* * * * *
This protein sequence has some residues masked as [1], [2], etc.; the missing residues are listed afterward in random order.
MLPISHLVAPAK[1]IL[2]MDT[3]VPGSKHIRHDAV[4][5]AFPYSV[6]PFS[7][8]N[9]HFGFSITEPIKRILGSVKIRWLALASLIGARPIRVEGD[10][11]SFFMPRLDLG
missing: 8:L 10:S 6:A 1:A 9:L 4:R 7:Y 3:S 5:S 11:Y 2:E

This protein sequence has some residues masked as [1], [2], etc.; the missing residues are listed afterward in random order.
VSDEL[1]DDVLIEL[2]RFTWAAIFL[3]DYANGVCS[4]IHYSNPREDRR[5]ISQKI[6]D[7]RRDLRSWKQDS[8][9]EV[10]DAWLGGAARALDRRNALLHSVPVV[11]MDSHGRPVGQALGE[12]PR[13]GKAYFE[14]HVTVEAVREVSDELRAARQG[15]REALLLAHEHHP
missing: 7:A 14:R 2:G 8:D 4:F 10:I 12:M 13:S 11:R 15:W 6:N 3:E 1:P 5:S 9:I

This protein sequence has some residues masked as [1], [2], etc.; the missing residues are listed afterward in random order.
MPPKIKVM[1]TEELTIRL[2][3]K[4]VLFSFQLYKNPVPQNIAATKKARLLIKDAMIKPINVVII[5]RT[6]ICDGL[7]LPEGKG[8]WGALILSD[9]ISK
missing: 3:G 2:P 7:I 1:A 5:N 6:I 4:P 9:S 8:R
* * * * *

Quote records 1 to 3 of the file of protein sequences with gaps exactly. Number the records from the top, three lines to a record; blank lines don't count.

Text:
This protein sequence has some residues masked as [1], [2], etc.; the missing residues are listed afterward in random order.
MLPISHLVAPAK[1]IL[2]MDT[3]VPGSKHIRHDAV[4][5]AFPYSV[6]PFS[7][8]N[9]HFGFSITEPIKRILGSVKIRWLALASLIGARPIRVEGD[10][11]SFFMPRLDLG
missing: 8:L 10:S 6:A 1:A 9:L 4:R 7:Y 3:S 5:S 11:Y 2:E

This protein sequence has some residues masked as [1], [2], etc.; the missing residues are listed afterward in random order.
VSDEL[1]DDVLIEL[2]RFTWAAIFL[3]DYANGVCS[4]IHYSNPREDRR[5]ISQKI[6]D[7]RRDLRSWKQDS[8][9]EV[10]DAWLGGAARALDRRNALLHSVPVV[11]MDSHGRPVGQALGE[12]PR[13]GKAYFE[14]HVTVEAVREVSDELRAARQG[15]REALLLAHEHHP
missing: 7:A 14:R 2:G 8:D 4:F 10:I 12:M 13:S 11:R 15:W 6:N 3:E 1:P 5:S 9:I

This protein sequence has some residues masked as [1], [2], etc.; the missing residues are listed afterward in random order.
MPPKIKVM[1]TEELTIRL[2][3]K[4]VLFSFQLYKNPVPQNIAATKKARLLIKDAMIKPINVVII[5]RT[6]ICDGL[7]LPEGKG[8]WGALILSD[9]ISK
missing: 3:G 2:P 7:I 1:A 5:N 6:I 4:P 9:S 8:R